“We cannot change anything until we accept it. Condemnation does not liberate, it oppresses.” — C.G. Jung
What if your medicine becomes your poison? I read and commented on RA Warrior
a blog that I’m religiously following, who addresses this topic and receives numerous comments from patients living with Rheumatoid Arthritis. The creator, Kelly (who has RA), has very informative posts that bring up valid points regarding RA: its developments, conferences, research, fundraisers, the whole ten yards.
She recently posted a 2 part post regarding patients decisions on whether or not to treat Rheumatoid Arthritis:
1. The Consequences of Not Treating Rheumatoid Arthritis?
2. When Treatment for Rheumatoid Arthritis Is Even Worse than the Disease
Many patients, like myself, avoid getting treatment for Rheumatoid Arthritis. The trial medicines sometimes have worse side effects than the disease symptoms themselves.
Photo Credit: Wellsphere
Although, the medicine usually helps with my joint pain and other symptoms of RA , my recent medicine is causing constant nausea (almost every morning and night I experience dry heaving), fevers, my eyesight is sensitive to light and muscle spasms.
I keep telling myself and my close friends and family, “I’ll go to the doctors and get it checked out.” But I don’t.
“He was right in saying that the only certain happiness in life is to live for others.”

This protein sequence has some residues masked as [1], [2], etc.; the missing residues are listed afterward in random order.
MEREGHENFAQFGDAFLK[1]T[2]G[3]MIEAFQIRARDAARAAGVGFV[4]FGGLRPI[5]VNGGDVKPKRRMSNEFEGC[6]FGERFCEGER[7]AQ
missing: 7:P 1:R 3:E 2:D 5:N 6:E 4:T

— Leo Tolstoy in “Family Happiness”
It’s been four years since I rounded the sharp corners on Reggie Lewis Track in Boston, Ma.
Oh.. Those were the days Photo Credit: Kevin Black
During my Indoor Track and Field season as a senior Panther from Whitman-Hanson, my last race was the Class B Relay’s Sprint Medley until I came down with Iliotibial Band Syndrome. I wish I knew then that would have been my last race (at full potential).
After a series of cortisone shots in my IT Band and knees the doctor told me that my winter season was over and spring would be questionable. I felt my stomach in my throat. Emotions ran wild inside such as rage, guilt, failure, and sadness… but I didn’t let it show in front of my team, at least not yet.
I remember when the last bell rang, and while classmates dispersed to their cars to go home and my teammates trickled into the locker rooms to get ready for practice, I stood there in the middle of the hall in crutches having no idea where to go.
“Should I go home, I can’t practice anymore? Or should I go to practice?” For the first time I felt lost and that I had no place to go.
“A coming storm your shooting corns presage,
And aches will throb, your hollow tooth will rage.” — Jonathan Swift